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Friday, January 12, 2007

Post Examination Stimulation

Many children have now completed their eleven plus examinations. They are eagerly waiting for fresh challenges. The SATs examinations offer the chance of completing Level Five in mathematics, English and Science. Some schools place children in preliminary sets at senior school based on the SAT’s results. There is, therefore, some form of incentive to keep working hard. We have, however, awakened drives and helped our children to set goals. How can we maintain at least part of the momentum?

After `A’ levels many youngsters take a `gap’ year. The gap year for some means earning as much money as possible. Some save the money for university, some for a car and some for travelling.

I met a girl on New Year’s Eve in the final year of her degree who was going to take a gap year after she had completed her degree. She really wanted to go to Africa to build a school. She had done all the research. She knew where she wanted to go and how much it would all cost. More important she knew what she wanted to get out of her gap year.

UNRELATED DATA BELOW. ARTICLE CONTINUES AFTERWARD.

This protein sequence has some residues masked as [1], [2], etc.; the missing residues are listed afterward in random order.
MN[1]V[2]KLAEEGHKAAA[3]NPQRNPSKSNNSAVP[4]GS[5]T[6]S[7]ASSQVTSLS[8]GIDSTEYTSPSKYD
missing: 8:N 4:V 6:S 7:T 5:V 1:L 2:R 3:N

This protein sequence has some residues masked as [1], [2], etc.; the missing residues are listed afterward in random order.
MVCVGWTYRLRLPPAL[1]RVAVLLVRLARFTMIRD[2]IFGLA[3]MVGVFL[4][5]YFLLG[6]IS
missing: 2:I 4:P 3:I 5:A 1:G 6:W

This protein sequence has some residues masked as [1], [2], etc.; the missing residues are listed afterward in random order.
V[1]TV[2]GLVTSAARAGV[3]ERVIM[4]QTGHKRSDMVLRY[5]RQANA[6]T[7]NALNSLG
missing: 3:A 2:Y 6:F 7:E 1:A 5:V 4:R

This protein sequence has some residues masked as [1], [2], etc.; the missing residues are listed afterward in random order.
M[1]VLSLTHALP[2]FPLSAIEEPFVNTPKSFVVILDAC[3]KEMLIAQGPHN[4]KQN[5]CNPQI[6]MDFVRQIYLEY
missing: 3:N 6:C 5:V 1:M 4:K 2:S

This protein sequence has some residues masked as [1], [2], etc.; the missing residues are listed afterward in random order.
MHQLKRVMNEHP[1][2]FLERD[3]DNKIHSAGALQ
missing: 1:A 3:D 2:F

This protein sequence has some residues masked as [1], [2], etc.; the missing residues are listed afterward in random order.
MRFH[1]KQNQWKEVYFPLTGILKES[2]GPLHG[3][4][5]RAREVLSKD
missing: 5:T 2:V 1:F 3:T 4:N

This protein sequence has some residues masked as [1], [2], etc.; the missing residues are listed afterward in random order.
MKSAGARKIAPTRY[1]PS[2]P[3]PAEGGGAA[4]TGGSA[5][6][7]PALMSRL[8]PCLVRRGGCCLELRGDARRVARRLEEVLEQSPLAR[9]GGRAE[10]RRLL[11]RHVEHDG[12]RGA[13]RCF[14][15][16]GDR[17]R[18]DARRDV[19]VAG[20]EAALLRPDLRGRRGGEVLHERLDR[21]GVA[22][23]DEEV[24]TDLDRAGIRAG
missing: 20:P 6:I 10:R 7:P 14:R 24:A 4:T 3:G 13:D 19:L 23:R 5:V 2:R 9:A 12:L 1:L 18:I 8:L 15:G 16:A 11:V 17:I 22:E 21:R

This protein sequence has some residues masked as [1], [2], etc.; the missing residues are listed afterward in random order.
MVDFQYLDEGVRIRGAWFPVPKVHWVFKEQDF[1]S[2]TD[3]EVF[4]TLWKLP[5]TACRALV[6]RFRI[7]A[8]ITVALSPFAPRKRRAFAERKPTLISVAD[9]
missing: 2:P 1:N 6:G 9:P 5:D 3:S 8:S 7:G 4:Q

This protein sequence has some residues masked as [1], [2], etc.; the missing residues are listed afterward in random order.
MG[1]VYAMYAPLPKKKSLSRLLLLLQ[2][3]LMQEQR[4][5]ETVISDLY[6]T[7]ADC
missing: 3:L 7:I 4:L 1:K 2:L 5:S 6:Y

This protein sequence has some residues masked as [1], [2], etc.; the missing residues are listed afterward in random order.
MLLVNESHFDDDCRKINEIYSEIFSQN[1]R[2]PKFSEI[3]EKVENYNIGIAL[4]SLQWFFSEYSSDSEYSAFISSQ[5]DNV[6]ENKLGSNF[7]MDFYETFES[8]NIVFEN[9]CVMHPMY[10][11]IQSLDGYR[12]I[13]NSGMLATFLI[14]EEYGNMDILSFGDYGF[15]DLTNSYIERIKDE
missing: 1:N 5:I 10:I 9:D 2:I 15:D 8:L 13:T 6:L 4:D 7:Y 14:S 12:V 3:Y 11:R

What would ten year olds do if they could take a gap after their examinations? I should imagine that sport and visits to theme parks would come high on a number of lists. Others would want to give something back. Some, for example, may want to be mentors to younger children in their school.

When I was a very young teacher I used to take the class out every Wednesday morning to look at what kind of jobs or careers were available. One day by chance, on a visit to the High Court, we were there when a skull was raised into the air by the prosecution. You can imagine how this interested the nine to ten year olds!

We went to the local Coca Cola factory to enable the children to see what it was like to have a routine job – checking bottles as they were placed into crates. We visited stone masons so they could see adults working with their hands for a living. The local telephone exchange was also a popular visit – because this enabled children to see the `other’ side of communication.

Our eleven plus children have already reached great heights. The content of an eleven plus syllabus is demanding – and enriching. We want to build on this. Whether it is learning a new language, learning how to square dance or learning to be more rounded citizens any form of stimulation must help.

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